BLOOMINGTON — The "monster" that devastated the Florida Panhandle is being countered by helping hands from Central Illinois.
Hurricane Michael, with its sudden ferocity prompting the "monster" moniker from Florida Gov. Rick Scott, has caused at least two deaths, widespread damage and power outages in the Panhandle and to the north. About 900,000 homes and business in Florida, Alabama, Georgia and the Carolinas remained without power Thursday as Michael, which has been downgraded to a tropical storm, churned northeastward.
But American Red Cross Serving Central and Southern Illinois, Normal-based Midwest Food Bank and Bloomington-based Corn Belt Energy already are responding, just as their efforts following last month's Hurricane Florence in North Carolina are wrapping up.
Eighteen people representing the Red Cross in Central and southern Illinois, including four from McLean County, have been deployed for Michael relief, Red Cross Regional Communications Director Maria Henneberry said Thursday. They are flying to Orlando, Fla., then will be dispatched to the Panhandle, where they will be providing relief between Mexico Beach and Panama City, she said.
"Initially, we will make sure people have the food and shelter they need," Henneberry said. Nationwide, Red Cross has mobilized hundreds of volunteers.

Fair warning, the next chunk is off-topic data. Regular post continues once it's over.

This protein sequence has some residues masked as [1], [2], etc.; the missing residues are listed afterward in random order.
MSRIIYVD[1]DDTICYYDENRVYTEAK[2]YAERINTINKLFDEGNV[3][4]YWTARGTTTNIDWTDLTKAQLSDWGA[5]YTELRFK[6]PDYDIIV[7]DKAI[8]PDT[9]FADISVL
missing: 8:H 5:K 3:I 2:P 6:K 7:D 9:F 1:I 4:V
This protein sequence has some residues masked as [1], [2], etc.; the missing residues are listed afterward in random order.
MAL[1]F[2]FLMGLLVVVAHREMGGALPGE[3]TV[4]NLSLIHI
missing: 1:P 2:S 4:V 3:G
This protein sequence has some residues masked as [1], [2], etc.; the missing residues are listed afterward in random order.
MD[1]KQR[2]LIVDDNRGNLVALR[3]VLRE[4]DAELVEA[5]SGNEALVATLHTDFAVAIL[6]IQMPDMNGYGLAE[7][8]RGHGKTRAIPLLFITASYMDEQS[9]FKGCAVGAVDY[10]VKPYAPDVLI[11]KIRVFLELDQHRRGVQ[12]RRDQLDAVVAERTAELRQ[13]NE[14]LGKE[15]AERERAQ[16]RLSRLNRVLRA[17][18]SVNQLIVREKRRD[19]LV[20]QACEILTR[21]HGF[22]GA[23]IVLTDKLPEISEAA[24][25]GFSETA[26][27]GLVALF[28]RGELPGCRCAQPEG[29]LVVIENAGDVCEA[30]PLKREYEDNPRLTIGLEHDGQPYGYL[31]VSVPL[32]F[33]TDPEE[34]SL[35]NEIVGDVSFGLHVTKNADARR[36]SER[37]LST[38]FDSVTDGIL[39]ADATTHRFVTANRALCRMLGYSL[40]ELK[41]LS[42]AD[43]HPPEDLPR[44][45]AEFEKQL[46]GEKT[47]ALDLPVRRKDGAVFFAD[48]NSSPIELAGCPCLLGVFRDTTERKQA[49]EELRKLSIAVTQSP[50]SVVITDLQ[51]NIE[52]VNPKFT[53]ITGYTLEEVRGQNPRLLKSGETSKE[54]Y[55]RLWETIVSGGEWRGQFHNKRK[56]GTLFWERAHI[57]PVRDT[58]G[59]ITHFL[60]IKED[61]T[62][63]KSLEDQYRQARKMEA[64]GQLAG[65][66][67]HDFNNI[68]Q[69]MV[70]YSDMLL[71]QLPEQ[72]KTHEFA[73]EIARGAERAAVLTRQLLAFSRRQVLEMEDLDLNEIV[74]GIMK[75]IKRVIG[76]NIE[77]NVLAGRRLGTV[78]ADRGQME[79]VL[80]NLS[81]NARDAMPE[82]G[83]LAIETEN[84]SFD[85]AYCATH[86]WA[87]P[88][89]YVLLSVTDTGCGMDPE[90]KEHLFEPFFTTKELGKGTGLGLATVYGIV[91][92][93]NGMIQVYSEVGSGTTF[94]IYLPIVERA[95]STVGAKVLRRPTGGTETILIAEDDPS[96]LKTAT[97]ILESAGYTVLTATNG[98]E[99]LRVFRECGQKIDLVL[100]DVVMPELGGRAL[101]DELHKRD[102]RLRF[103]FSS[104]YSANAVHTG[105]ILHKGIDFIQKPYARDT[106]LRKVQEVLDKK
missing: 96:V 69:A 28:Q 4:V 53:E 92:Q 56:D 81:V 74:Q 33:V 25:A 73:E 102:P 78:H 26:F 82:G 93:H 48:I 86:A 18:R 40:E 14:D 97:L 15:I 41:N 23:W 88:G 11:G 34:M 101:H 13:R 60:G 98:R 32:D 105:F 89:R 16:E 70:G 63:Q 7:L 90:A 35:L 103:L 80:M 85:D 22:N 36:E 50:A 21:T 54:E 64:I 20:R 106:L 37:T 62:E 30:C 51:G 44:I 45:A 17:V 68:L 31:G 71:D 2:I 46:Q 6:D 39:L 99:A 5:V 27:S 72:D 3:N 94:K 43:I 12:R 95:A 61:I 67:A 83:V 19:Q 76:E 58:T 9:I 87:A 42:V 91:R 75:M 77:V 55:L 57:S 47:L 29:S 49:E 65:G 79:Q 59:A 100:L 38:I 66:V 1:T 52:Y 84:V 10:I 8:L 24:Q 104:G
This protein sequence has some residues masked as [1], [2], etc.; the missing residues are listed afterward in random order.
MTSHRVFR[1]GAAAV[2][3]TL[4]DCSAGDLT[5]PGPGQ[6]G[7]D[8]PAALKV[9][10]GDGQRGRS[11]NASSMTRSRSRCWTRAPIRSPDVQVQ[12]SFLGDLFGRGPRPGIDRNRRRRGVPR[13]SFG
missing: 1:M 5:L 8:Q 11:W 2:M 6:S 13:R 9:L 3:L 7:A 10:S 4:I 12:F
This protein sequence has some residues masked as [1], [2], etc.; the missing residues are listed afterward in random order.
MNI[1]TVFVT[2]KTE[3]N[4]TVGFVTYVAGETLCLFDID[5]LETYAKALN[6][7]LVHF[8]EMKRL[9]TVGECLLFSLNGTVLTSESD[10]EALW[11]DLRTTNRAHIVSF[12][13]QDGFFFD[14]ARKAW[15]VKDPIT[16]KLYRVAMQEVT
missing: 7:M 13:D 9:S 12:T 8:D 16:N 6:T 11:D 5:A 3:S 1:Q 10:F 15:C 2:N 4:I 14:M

The effort is underway, even as Red Cross volunteers — including some from Central and southern Illinois — continue to provide help in the Carolinas nearly a month after Hurricane Florence, Henneberry said. At its peak, the Red Cross region had 68 disaster relief workers on Florence relief.
Corn Belt Energy crews are on their way to Red Springs, N.C., where they will assist Lumbee River EMC with repairs and restoring electricity. Corn Belt Energy has sent eight linemen, two bucket trucks and two digger derricks, said Corn Belt Director of Communications Hillary Cherry.
Michael will impact some of the same areas that were flooded by Hurricane Florence, Cherry said. Corn Belt sent crews to Fayetteville, N.C., to restore electricity after Florence.
Electric co-ops such as Lumbee River continue to experience wet ground conditions from Florence and are bracing for extended outages resulting from Michael's high winds and heavy rains, she said.
Midwest Food Bank has four semitrailer trucks loaded with food ready to transport when requested by its partner, The Salvation Army, said food bank Communications Director Phil Hodel.
"The first (semi) load could go out Saturday," Hodel said.
"We have been in communication with The Salvation Army but they haven't requested a load yet," Hodel said. "The damage is so great, they haven't been able to get into the areas to set up relief efforts."
The food bank is anticipating providing 20 to 25 loads of food and relief supplies to The Salvation Army, Hodel said.
The food bank shipped 17 loads of food and supplies for Florence relief, he said.